First of all, please allow me to apologize for making such a complete idiot of myself when I saw you on Friday evening before the performance of Privates of Parade. In the first instance, it was extremely rude of me to stare at you so long and so idiotically while you enjoyed your cigarette at the stage door. Secondly, when you had the civility to say hello, for me to mutter something incomprehensible and slink off in the other direction was beyond impolite. My only excuse is that, at that stage, I did not have anything I could have said to you that would not have been more than the burblings of a long-term fan.
In all honesty, I do wish our encounter had taken place a few hours later, after I had had the privilege of seeing your hugely enjoyable performance as Terri Dennis. As a theatrical experience it was, as the reviews have said, enormously enjoyable, courageous, full of energy and life and wit. But writing as a historian of gender and warfare your performance,along with that of all the rest of the cast and Michael Grandage’s highly accomplished direction, offered a great deal of food for thought as well.
The story the play tells is, of course, one about the achievement of masculine maturity, both sexual and emotional, in a theatre (in all its many meanings) of conflict. As Steven says in the final scene, he has become a man thanks to his experiences in SADUSEA, specifically, rather than in the military more generally. But what I found far more fascinating was Terri’s attainment of a conventional masculine identity at the end, one defined not by his military status, which is so successfully undermined throughout by the campness of his demeanour, but through his marriage and impending (surrogate) fatherhood, a narrative emphasized by the modulation you brought to that closing scene.
For me, that was the most powerful theme of the entire evening, the importance of the domestic and of home to the identity of all the men involved. The scene in which letters home are opened and read is the first in which their characters become fully defined, as sons and husbands, and throughout it is through their domestic ties, former, potential, respectable and subversive, that the characters developed. Dennis’s own story of domestic tragedy was profoundly moving, a lovely counterpoint to his eventual domestic ‘respectability’.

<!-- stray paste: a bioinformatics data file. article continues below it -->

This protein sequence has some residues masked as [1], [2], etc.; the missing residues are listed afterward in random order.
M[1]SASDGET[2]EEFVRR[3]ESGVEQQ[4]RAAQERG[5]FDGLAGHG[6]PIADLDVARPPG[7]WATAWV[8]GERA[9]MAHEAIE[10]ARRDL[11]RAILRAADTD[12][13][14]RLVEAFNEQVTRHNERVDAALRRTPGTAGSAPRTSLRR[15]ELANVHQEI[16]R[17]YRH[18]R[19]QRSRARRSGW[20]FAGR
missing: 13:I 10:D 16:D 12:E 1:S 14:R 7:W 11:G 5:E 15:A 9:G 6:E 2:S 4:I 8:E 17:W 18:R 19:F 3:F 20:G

Not that these were the only themes: the role of uniform and costume in defining masculinity, the transient power of wounding and disability in creating heroic identities and the appalling things that conflict does to warp both men and women were all powerfully evoked. In the end, I had so much to say that, had I seen you again I probably would have been no more coherent than I was on our first encounter. So all I can do is say thank you, to you and the rest of the cast, for creating a theatrical performance that had so many profound echoes of my own work and which forced me to think critically about questions of sexuality and emotion. And again to ask your forgiveness for one tongue-tied long-term fan who remains
Yours very sincerely,
Laughing quietly up my sleeve at your opening paragraph… (This is Susan Hall-Balduf, blogger for the WW1HA)
Susan, it was mortifying! I always thought I would be so sophisticated and witty when I met an actor I truly admire. Instead my mind went blank and all I could think of was complete mad rubbish. I suppose the only positive is that at least I retained enough sanity and self-control to scuttle away rather than unload it upon the poor man!
My husband and I ran up to David Langton on the street, exclaiming, “Richard Bellamy!” He seemed pleased, but replied: “This is England. We don’t shout here.”